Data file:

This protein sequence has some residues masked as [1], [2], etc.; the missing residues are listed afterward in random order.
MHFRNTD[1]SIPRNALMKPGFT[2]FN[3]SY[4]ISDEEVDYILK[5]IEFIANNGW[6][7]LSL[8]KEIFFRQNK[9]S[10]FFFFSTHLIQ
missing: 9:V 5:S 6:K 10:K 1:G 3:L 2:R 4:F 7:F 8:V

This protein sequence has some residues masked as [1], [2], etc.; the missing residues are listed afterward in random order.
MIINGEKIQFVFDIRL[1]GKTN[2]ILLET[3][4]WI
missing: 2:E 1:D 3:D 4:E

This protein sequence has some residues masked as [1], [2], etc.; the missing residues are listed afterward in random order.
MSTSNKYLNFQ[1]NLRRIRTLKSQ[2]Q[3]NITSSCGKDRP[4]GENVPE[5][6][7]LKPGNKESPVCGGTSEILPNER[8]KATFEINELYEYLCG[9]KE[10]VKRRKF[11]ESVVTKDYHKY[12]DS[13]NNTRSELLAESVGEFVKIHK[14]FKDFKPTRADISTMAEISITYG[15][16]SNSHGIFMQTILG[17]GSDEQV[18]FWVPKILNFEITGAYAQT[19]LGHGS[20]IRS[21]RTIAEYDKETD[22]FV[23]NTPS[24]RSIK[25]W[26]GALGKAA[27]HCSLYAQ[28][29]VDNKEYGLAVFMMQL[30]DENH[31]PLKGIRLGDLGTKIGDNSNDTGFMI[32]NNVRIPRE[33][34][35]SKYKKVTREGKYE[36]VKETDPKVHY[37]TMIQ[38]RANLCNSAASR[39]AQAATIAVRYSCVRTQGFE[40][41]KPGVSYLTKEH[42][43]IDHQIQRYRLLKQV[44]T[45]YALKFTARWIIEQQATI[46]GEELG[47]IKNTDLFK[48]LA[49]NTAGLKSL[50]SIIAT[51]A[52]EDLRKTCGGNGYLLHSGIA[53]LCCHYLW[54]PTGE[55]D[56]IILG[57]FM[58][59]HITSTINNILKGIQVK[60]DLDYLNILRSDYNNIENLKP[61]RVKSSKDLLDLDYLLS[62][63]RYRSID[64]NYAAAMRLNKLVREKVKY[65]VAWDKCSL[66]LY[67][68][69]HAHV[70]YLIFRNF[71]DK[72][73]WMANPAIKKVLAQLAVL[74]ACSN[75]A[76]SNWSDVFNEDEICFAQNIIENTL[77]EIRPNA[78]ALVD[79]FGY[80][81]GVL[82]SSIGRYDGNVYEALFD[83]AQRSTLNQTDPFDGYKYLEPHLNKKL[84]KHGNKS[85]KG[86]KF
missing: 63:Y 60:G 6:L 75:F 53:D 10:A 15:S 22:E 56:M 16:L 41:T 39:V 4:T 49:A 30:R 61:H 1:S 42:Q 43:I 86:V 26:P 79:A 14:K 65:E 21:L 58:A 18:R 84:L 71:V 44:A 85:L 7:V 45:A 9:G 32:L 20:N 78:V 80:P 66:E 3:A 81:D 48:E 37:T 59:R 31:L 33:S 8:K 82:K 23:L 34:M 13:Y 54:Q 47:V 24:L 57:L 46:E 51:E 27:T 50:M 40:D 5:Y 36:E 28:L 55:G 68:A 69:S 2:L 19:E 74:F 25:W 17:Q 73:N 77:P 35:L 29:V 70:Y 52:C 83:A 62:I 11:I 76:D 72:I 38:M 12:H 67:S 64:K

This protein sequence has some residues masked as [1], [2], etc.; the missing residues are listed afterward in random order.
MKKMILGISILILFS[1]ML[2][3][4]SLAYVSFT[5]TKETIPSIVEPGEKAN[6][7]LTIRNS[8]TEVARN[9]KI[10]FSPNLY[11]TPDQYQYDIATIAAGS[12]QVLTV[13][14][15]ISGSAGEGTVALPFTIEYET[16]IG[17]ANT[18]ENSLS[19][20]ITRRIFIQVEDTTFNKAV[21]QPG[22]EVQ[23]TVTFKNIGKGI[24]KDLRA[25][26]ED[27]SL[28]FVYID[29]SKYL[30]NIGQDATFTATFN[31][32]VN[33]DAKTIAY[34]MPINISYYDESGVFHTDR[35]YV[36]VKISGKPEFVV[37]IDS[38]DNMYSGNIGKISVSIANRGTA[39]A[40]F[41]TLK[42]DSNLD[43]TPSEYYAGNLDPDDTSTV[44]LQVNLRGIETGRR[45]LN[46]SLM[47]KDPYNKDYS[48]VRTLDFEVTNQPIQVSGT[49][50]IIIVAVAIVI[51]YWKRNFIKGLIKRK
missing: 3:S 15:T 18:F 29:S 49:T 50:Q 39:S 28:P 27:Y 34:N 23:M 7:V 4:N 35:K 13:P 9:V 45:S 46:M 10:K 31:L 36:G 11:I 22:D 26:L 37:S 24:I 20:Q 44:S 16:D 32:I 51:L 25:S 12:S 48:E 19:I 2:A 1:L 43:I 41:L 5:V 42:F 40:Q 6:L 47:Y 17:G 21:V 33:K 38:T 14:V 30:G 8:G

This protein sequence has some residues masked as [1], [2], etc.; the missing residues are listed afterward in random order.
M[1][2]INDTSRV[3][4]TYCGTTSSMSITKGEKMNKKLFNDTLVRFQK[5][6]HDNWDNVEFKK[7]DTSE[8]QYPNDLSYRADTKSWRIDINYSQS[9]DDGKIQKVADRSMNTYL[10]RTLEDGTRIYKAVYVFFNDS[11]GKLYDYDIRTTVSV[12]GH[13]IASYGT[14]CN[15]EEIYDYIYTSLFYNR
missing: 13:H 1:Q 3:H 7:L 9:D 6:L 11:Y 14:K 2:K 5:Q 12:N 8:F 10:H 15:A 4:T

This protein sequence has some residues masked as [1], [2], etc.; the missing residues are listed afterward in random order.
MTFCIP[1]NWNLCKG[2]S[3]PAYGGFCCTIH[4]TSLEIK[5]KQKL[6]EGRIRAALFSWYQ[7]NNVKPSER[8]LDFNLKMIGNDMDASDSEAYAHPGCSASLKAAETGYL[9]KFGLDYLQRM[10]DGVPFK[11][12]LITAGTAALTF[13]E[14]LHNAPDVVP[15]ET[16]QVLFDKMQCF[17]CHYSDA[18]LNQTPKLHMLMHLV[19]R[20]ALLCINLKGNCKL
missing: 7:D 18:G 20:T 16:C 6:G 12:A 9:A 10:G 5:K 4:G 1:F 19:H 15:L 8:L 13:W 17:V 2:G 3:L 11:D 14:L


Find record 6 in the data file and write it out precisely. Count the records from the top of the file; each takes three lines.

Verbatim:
This protein sequence has some residues masked as [1], [2], etc.; the missing residues are listed afterward in random order.
MTFCIP[1]NWNLCKG[2]S[3]PAYGGFCCTIH[4]TSLEIK[5]KQKL[6]EGRIRAALFSWYQ[7]NNVKPSER[8]LDFNLKMIGNDMDASDSEAYAHPGCSASLKAAETGYL[9]KFGLDYLQRM[10]DGVPFK[11][12]LITAGTAALTF[13]E[14]LHNAPDVVP[15]ET[16]QVLFDKMQCF[17]CHYSDA[18]LNQTPKLHMLMHLV[19]R[20]ALLCINLKGNCKL
missing: 7:D 18:G 20:T 16:C 6:G 12:A 9:A 10:G 5:K 4:G 1:F 19:H 15:L 8:L 13:W 17:V 2:G 3:L 11:D 14:L